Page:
Dam Emergency Action Planning

Hazard Mitigation
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Contact Information

​​Dam Data Requests

To request dam inundation data, please submit a Public Records Act request. Please contact Robert C. Rodriguez, Attorney, at (916) 845-8968​, or Amanda DeAlba, Attorney, at (916) 845-8972, or send an email to: PRA@caloes.ca.gov.

EAP Information

For other information on dam emergency action planning, please contact the Dam Emergency Action Planning Division at eap@caloes.ca.gov.

Inundation Mapping Information

For information on dam inundation mapping, please refer to the DSOD website.

​For Dam Stakeholders:

Message from the Division of Dam Safety, Department of Water Resources

Senate Bill 92 added Sections 6160 and 6161 to the Water Code that became effective on June 27, 2017, requiring owners of State regulated dams, except those classified as low hazard, to prepare emergency action plans (EAPs) containing inundation map(s) for emergency preparedness. On October 19, 2017, emergency regulations were adopted to provide standards for preparing and submitting maps to the Division of Safety of Dams (DSOD) for their review and approval. These regulations are available here.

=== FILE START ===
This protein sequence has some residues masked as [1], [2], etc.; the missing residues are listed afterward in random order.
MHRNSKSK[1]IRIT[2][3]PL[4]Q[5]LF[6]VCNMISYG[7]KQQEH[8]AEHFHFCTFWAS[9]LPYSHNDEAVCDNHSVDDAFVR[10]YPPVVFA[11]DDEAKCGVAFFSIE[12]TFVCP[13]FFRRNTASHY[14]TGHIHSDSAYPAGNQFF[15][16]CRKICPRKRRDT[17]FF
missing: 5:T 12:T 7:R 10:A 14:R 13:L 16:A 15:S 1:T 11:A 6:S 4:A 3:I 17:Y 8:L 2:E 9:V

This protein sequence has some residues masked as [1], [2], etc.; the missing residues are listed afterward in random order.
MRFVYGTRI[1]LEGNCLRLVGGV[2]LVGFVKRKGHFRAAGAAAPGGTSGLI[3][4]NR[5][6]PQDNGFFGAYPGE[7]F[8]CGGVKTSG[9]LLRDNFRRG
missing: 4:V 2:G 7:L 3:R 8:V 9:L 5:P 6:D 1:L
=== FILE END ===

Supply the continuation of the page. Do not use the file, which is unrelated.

Dam owners must submit EAPs to the Governor’s Office of Emergency Services (Cal OES) for approval by deadlines that are based on the dam’s downstream hazard classification. Dam owners received letters in July identifying their dam’s hazard classification and the statutory deadlines for EAPs as shown below:

· Extremely high hazard dams: January 1, 2018
· High hazard dams: January 1, 2019
· Significant hazard dams: January 1, 2021

It is important to note that inundation maps must first be submitted to DSOD for review and approval, and only approved inundation maps should be contained within EAPs that are submitted to Cal OES for their approval.